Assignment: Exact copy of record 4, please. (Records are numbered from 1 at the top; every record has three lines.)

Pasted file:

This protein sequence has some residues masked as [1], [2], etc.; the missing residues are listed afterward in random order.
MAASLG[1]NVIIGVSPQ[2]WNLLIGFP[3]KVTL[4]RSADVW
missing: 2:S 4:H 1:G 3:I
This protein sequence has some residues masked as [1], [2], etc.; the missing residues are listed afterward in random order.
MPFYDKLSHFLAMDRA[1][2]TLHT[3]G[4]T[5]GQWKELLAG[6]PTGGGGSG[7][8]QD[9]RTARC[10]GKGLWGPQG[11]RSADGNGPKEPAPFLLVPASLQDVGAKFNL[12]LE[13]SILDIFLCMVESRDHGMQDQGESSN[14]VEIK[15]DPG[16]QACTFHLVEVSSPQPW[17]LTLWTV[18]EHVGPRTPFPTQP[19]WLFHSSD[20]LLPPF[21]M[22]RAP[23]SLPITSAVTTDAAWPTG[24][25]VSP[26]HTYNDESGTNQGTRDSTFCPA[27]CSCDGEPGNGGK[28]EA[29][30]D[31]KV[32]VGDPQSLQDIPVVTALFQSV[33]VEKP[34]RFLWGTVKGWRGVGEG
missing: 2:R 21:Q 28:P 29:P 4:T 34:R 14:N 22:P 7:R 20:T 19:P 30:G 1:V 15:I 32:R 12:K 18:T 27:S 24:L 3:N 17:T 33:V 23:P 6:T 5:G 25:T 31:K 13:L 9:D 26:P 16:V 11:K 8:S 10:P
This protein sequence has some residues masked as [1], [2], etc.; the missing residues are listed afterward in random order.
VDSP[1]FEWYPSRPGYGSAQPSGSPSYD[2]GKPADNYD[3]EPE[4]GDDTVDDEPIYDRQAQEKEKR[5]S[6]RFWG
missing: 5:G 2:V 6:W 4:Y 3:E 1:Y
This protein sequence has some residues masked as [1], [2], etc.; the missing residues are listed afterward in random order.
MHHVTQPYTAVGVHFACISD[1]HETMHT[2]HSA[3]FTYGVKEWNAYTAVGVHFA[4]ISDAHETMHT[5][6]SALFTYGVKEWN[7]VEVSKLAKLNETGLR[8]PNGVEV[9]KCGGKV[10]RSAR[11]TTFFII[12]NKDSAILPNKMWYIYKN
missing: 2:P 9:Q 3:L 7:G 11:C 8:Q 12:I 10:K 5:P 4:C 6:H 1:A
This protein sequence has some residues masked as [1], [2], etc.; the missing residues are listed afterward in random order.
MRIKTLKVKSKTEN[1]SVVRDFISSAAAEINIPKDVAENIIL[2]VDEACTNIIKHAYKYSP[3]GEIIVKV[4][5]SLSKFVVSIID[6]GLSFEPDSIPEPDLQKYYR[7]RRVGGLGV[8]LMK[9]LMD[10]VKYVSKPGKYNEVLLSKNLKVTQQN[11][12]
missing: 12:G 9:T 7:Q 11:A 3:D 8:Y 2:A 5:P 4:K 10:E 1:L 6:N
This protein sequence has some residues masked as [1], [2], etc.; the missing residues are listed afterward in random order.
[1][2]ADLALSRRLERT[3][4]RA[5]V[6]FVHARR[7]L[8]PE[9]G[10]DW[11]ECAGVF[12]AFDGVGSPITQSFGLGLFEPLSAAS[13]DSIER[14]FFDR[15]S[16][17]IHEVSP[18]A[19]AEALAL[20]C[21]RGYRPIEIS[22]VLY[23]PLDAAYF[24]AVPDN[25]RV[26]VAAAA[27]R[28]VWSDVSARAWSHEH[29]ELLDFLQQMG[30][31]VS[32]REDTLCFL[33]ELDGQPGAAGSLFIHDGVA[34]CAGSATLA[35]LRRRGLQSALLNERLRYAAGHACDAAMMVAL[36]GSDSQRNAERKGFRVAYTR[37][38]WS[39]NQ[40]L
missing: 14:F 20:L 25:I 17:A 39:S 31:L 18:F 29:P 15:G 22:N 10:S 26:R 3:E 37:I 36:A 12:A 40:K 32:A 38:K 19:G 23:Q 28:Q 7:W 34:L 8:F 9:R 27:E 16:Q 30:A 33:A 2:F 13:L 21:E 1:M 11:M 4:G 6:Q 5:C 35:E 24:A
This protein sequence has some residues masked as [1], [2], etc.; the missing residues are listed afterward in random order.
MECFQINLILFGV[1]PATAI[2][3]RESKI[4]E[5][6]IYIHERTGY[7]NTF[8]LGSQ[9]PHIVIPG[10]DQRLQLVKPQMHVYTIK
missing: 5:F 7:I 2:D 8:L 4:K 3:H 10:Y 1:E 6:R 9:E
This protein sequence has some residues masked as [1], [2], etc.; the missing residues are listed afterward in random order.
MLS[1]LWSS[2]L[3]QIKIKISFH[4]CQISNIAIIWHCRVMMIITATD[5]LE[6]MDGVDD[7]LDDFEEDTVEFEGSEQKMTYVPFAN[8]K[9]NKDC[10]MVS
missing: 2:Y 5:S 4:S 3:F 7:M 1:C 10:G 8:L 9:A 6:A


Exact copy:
This protein sequence has some residues masked as [1], [2], etc.; the missing residues are listed afterward in random order.
MHHVTQPYTAVGVHFACISD[1]HETMHT[2]HSA[3]FTYGVKEWNAYTAVGVHFA[4]ISDAHETMHT[5][6]SALFTYGVKEWN[7]VEVSKLAKLNETGLR[8]PNGVEV[9]KCGGKV[10]RSAR[11]TTFFII[12]NKDSAILPNKMWYIYKN
missing: 2:P 9:Q 3:L 7:G 11:C 8:Q 12:I 10:K 5:P 4:C 6:H 1:A